The Detroit Tigers have gotten very little help from signing international free agents in recent years. Since 2002, no international free agent signed by the Tigers has accumulated 1.0 WAR in a season. Only Jair Jurrjens, a 2003 signing out of Curacao, has done so with another team. New general manager Al Avila, with his strong background in international scouting and Cuban family ties, should reverse that trend. A golden opportunity awaits them if they do.
Youlieski Gurriel and his brother, Lourdes Jr., have left Cuba in hopes of signing with an MLB club. They are cousins of Tigers shortstop Jose Iglesias. A .333/.414/.577 hitter in Cuba, Youlieski was listed by Baseball America's Ben Badler as the best player still on the island, and has been compared to Hanley Ramirez and David Wright offensively. He played with the Yokohama Baystars in Japan in 2014, hitting .305/.349/.536, but was released after he returned to Cuba and did not report in 2015. Here are his home run highlights from Japan.
Lourdes Gurriel Jr. is 22, and has the tools to be an infielder despite spending most of his career in the outfield. He also plays for the Cuban national team and is rated as one of the best prospects in Cuba. He is subject to international spending limits if he signs before his 23rd birthday in October 2016. It is not yet known when he will be eligible to sign -- both Gurriel brothers need to establish residency in another country before MLB recognizes them as free agents -- but a team would certainly exceed their bonus limit on him.
The Gurriel brothers aren't the only high profile amateur free agents on the market. Lazaro Armenteros is a 16-year-old corner outfielder better known as "Lazarito." The latest teenage Cuban baseball phenom will be free to sign with major league baseball clubs on February 10, 2016. Bob Nightengale at USA today reported that one scout compared Lazaro to Willie Mays and Bo Jackson because of his power and speed potential.
As a teenager, Lazaro is subject to international spending limits. The team that signs him will pay a 100 percent tax on the bonus paid above their international spending limit and forfeit the ability to sign any players with a bonus above $300,000 for the next two seasons.
Cuba has always been a lucrative source of baseball talent, but especially recently, as experienced players have come stateside ready to play in the major leagues. Players like Yoenis Cespedes, Yasiel Puig, and Jose Abreu have had an immediate impact with the clubs willing to pay them top dollar. Except for Cuba, the international market is mainly teenagers several years away from the major leagues.
With these Cuban free agents primed to receive pricey bonuses -- Lazaro may earn $15 to $20 million, and the Gurriel brothers even more -- the Tigers may also look elsewhere to spend on the international market. There is an impressive array of talent already lining up for the 2016-17 class who will be eligible to sign starting July 2. Exceeding the limit now would make the Tigers ineligible to sign players in that class. The Tigers will have a pool of over $3 million, based on having the ninth worst record in MLB in 2015. Playoff teams have a bonus pool of about $2 million, including Detroit in the current period.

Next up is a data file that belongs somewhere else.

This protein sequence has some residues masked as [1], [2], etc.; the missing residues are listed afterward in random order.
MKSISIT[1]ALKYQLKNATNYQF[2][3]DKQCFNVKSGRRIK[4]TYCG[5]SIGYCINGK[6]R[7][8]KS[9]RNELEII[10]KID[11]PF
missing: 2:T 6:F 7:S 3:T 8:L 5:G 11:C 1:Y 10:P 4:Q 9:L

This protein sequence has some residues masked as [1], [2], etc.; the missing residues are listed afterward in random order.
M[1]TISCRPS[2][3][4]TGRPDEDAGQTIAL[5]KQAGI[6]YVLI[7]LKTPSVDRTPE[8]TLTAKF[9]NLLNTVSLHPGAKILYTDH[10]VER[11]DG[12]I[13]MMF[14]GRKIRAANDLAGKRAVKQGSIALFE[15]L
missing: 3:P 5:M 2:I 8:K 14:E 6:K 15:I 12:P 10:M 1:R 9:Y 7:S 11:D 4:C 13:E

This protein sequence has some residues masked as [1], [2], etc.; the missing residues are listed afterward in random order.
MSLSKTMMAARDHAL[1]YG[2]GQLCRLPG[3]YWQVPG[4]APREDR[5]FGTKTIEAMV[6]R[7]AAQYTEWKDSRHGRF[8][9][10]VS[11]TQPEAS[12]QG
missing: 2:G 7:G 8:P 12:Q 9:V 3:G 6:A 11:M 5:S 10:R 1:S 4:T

If the Tigers wait until July 2 to make their splash, they could do so without much competition. The Angels, Red Sox, Diamondbacks, Yankees, and Rays are currently serving two-year penalties for blowing past their bonus pool spending limits in previous years. The Dodgers, Royals, Cubs, Giants, and Blue Jays have exceeded their limits in the current 2015-2016 signing period, so they will not be able to exceed $300,000 on any players in the next signing period. That is 10 big spending clubs potentially out of action for some of the top amateur talent in the world.
Baseball America's Ben Badler pointed out the impact this could have for the Tigers.
If an organization committed $10-$15 million on international bonuses next year, it could easily come away with at least eight of its top 20 international prospects for 2016. The total cost would run nearly double that amount with a 100 percent overage tax, but a team could grab the equivalent of four to six years worth of top-level talent in one year while facing penalties for the next two years.
The fact that the current collective bargaining agreement (CBA) expires in November should not impact the Tigers' spending habits this season. Even if the new CBA provides for an international draft, and even if the penalties for exceeding bonus limits are scaled back, the current agreement and its' penalties will be in effect for the remainder of the current season and could provide the Tigers with a one-time golden opportunity to dominate the international market stocking up on young talent that could help the team for several years.